North Dakota Wills

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The legislation governing Wills and estates in North Dakota is Title 30.1 Uniform Probate Code. The sections referred to on this page are all from this statute.

Making, altering or revoking a North Dakota Will

Making a Will in North Dakota

In order to make a valid North Dakota Will, the Probate Code requires:

  • The testator (person making the Will) to have attained the age of eighteen (18) years and to be of sound mind (30.1-08-01).


  • The Will must be in writing and signed by the testator. If the testator is incapable of signing, then he may direct another person to sign the Will at his direction and in his presence.



  • Witnessing by two individuals, a notary public or another person authorized to take acknowledgements by law.


North Dakota does recognize holographic Wills. A holographic Will does not need to be witnessed as long as the material portions and signature are in the testator’s handwriting (30.1-08-02). However, it is always advisable to draw up a valid North Dakota Last Will and Testament which complies with the execution and witnessing requirements, rather than rely on the more lax provisions.

Proving a Will through Probate before Death

Whilst still alive, a testator may apply to the North Dakota probate court for a judgment declaring the validity of his/her Will. The declaration will confirm the following requirements have been satisfied with respect to the Will (30.1-08.1-01):

  • The testator’s signature;


  • Number of witnesses and their signatures;



  • Testamentary capacity;



  • Ruling out any undue influence.


To take advantage of these proceedings, the testator will need to notify all beneficiaries named in the North Dakota Will and all of the persons who would otherwise benefit under the intestacy rules (30.1-10-03).

Altering a Will

To make changes to your North Dakota Last Will and Testament, it’s best to have a completely new fresh Will drawn up and to revoke the former document.

Revoking a Will

A Will can be revoked either by making a subsequent one or by physical destruction. Simply making another Will, will not automatically revoke the former. The subsequent document needs to expressly revoke all previous Wills and testamentary documents. If there is no express revocation, then only the inconsistent parts of the former North Dakota Will are revoked, leaving the remainder intact. This is unless it can be proved that the testator intended the subsequent Will to be revoked (which could be difficult to prove). If the later Will makes a complete disposition of the testator’s estate, then it will be presumed to replace, rather than supplement the former Will. Physically destroying a Will includes burning, tearing or cancelling. Lawyers recommend using both methods; express revocation in the new Will and physical destruction of the old. Situations which can revoke a North Dakota Will or part thereof include intentional homicide of the testator (30.1-10-03) and divorce (30.1-10-04). There are also circumstances whereby a revoked Will can be revived (30.1-08-09).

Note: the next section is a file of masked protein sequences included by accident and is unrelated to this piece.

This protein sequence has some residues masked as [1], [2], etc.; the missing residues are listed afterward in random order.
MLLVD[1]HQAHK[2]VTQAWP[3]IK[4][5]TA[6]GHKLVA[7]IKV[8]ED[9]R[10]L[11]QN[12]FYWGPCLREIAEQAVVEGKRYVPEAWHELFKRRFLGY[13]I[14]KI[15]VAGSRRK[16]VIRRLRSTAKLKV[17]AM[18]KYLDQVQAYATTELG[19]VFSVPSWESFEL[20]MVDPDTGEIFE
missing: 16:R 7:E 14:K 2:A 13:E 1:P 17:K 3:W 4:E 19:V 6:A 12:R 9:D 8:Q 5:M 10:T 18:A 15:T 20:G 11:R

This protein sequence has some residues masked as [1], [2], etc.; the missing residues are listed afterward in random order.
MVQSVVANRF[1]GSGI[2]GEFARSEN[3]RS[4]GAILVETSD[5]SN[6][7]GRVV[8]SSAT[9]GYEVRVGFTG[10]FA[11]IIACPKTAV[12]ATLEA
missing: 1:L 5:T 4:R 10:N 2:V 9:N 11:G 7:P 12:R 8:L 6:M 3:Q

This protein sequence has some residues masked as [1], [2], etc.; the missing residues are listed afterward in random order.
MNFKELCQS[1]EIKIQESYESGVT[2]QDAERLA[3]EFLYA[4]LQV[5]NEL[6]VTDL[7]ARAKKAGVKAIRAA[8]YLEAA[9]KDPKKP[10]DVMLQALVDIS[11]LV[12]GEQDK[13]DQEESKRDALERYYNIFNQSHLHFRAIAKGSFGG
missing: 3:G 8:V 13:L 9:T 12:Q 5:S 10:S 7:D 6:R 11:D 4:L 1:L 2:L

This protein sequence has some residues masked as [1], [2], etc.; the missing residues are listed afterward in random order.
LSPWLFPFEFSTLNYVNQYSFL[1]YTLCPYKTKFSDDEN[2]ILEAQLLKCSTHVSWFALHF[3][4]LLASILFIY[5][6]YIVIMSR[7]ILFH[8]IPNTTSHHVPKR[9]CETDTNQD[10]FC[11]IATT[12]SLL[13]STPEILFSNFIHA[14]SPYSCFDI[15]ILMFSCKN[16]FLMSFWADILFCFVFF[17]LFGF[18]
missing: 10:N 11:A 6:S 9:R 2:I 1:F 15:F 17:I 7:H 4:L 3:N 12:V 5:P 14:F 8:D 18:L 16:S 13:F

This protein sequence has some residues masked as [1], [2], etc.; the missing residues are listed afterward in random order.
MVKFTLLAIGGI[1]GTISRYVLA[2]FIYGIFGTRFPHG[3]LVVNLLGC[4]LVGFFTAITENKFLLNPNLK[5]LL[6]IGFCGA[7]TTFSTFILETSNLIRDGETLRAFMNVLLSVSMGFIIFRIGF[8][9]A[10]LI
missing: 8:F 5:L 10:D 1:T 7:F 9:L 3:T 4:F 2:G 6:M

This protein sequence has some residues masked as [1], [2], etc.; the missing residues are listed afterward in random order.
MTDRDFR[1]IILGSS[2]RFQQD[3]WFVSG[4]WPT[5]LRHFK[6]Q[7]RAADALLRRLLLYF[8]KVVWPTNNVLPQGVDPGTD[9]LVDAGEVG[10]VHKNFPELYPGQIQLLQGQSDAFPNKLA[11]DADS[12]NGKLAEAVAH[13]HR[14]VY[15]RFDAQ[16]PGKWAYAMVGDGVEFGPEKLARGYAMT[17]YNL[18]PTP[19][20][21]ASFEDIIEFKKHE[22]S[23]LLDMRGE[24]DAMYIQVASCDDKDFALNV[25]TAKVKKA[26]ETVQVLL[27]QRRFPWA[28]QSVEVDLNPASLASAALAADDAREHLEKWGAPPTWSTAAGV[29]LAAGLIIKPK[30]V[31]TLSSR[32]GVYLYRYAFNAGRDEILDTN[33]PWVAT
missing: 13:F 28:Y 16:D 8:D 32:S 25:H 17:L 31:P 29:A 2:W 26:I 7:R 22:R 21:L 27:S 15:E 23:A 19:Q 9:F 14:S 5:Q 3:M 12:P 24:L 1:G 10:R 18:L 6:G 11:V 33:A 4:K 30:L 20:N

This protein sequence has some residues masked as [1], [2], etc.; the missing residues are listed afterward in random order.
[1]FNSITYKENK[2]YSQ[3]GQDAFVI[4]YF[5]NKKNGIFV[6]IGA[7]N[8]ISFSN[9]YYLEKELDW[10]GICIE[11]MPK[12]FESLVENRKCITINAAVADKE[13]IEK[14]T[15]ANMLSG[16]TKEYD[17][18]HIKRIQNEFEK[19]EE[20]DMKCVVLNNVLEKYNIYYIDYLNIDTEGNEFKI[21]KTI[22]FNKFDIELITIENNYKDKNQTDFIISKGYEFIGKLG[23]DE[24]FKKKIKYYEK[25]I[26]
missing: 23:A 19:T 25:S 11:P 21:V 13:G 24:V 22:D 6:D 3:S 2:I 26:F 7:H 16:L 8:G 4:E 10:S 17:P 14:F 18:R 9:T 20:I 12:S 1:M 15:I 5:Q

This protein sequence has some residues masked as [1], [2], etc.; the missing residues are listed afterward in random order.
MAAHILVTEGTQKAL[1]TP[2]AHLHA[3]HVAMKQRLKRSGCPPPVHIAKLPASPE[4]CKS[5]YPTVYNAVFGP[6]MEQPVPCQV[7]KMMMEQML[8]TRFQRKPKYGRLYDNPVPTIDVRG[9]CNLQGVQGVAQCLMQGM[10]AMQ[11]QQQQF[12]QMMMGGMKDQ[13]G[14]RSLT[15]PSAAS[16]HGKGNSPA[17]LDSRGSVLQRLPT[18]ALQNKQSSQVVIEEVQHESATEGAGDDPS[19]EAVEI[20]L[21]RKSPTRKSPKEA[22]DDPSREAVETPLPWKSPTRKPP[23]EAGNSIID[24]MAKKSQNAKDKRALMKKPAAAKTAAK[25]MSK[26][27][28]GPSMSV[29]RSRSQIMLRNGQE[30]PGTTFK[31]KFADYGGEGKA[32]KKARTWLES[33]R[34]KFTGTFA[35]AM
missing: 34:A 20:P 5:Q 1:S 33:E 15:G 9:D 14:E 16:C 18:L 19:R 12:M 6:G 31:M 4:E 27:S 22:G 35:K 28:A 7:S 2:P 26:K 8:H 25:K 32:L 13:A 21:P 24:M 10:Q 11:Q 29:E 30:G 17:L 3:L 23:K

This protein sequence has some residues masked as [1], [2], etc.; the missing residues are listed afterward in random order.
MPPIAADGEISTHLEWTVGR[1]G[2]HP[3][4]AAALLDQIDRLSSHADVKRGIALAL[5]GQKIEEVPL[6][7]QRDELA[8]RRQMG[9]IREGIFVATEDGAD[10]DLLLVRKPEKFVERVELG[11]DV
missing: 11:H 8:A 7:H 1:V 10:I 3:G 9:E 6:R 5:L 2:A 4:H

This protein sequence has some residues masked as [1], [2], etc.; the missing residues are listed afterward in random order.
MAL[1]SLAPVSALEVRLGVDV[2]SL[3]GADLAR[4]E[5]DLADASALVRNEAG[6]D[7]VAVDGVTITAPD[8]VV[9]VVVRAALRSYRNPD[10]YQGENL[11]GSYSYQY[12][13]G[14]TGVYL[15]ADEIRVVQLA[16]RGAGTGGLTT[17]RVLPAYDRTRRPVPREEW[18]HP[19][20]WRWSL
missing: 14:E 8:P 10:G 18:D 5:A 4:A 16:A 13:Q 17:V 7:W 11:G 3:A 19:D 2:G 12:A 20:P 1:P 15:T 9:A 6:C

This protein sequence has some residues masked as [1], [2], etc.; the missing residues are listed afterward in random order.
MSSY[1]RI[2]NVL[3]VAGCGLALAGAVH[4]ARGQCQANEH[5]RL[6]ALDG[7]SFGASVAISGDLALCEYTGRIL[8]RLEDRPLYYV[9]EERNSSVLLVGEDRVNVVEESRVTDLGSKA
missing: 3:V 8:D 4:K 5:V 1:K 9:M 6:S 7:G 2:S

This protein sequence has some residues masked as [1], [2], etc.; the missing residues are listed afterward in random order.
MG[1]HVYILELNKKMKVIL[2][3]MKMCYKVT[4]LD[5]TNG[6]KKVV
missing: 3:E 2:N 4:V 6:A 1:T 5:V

Excluding Spouse or Child from a North Dakota Will

Trying to disinherit a family member from your North Dakota Will? There are circumstances where the probate code provides entitlements to the spouse or children of a deceased North Dakotan resident regardless of the Will. These include:

  • Spouse’s Elective Share – the spouse has a right to take an elective share of fifty per cent (50%) of the augmented estate (30.1-05-01). The election must be made within nine months of the death or within six months after probate of the Will, whichever is the later 30.1-05-05.


  • Entitlement of Spouse where Will signed before Marriage – if the testator signed his North Dakota Last Will prior to marrying, the surviving spouse is entitled to a specified share of the estate. The entitlement will depend on whether the testator left a devise to his children (born before marriage to the surviving spouse and who are not also children of the surviving spouse) or to the children’s descendant/s, the amount devised to such children or their descendants under the Will, the amount the spouse would have received under intestacy laws and also the wording of the Will. These provisions are extremely technical, making it all the more important to have an attorney draft your Will (30.1-06-01).



  • Entitlements of Omitted Children – if you exclude a child from your North Dakota Will, they will be entitled to a portion of your estate unless it appears from your Will that the omission was intentional or unless you have already provided for that child outside the Will. Specific formalities need to be complied with when excluding a child and is not recommended without a lawyer (30.1-06-02).